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Dear Sophomores,   Enough of the bad habits and lack of interest in school. Your junior year is just around the corner, so all the playing around and foolish acts need to be thrown in the trash. Junior year is the one that many (including myself) consider to be the most challenging year of high school. The work gets harder and more is required. Sometimes you’ll have so much homework that you won’t have time to be with friends. But it’s OK because it will all pay off in the long run. The thing is, when you’re a junior, you have to make sacrifices. For example, less partying and more studying. You have to become more focused than ever. For those who have been serious all along, avoid burnout. If you are good at juggling things, and do best when you are busy, throw in a social life and a part-time job. Make sure your GPA is on point because this is where it counts. Be expected to take AP classes because you can earn college credits. There is also a major test that will help determine which college you will get accepted into. That test is the SAT. To prepare yourself, you should get as much help as possible. You can either take SAT prep classes or free online courses. Still, your grades and how high you score on the SAT aren’t the only factors. Make sure you participate in afterschool activities and do volunteer work. Colleges love individuality and community service. Schools also want to see what you can bring to their communities. Although it may sound overwhelming, try to make it fun because it can get stressful.   Sincerely,   An Upcoming Senior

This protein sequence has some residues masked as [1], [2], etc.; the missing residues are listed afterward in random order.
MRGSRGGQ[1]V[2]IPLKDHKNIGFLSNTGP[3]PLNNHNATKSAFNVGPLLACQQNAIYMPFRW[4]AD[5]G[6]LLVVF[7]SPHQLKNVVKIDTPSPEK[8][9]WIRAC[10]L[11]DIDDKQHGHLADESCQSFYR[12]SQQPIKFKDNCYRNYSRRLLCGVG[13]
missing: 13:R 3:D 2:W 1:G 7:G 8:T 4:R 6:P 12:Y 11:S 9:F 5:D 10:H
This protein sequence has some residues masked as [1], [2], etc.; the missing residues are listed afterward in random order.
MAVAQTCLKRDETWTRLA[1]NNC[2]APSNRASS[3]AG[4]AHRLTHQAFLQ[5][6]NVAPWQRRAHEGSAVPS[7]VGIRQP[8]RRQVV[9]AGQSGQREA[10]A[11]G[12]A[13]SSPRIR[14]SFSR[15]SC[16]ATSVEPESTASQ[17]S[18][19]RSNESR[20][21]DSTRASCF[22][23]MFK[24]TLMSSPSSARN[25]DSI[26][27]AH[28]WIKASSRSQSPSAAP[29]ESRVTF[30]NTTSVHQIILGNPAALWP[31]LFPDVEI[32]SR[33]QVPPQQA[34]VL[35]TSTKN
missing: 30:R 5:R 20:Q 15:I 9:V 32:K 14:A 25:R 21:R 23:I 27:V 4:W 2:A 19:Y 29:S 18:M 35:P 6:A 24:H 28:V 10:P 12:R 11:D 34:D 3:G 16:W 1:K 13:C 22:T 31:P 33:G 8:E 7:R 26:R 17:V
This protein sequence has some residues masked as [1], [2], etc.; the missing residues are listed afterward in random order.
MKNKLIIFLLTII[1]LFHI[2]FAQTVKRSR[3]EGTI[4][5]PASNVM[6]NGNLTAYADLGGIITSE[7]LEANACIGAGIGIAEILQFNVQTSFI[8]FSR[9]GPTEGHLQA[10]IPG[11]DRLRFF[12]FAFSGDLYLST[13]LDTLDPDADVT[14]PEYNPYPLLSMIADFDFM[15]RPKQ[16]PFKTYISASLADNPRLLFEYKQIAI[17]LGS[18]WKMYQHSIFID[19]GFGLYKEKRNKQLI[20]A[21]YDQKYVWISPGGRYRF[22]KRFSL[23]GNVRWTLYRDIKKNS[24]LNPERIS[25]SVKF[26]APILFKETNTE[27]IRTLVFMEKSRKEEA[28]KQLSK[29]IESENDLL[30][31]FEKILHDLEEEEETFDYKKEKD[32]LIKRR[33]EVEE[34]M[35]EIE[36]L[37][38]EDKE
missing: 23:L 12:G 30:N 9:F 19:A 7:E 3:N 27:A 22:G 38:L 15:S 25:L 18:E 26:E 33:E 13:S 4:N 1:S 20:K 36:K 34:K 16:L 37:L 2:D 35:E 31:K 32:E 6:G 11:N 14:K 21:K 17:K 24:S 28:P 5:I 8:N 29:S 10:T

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A teacher once taught me how to study for an exam by using an easy and fun method -- asking questions in a song and then singing the answers, too. Now, whenever I have a test, I use the same process and it works. Here are some other study tips from testtakingtips.com: - Review your material right after school while it’s still fresh in your mind; -  Don’t cram the night before; - Find a quiet study space with good lighting; - Make sure you understand the work -- don’t just memorize; - Test yourself to find out what you need to study more; - Take frequent short breaks rather than one big one; - And another tuneful technique: Put on some relaxing background music and play it low.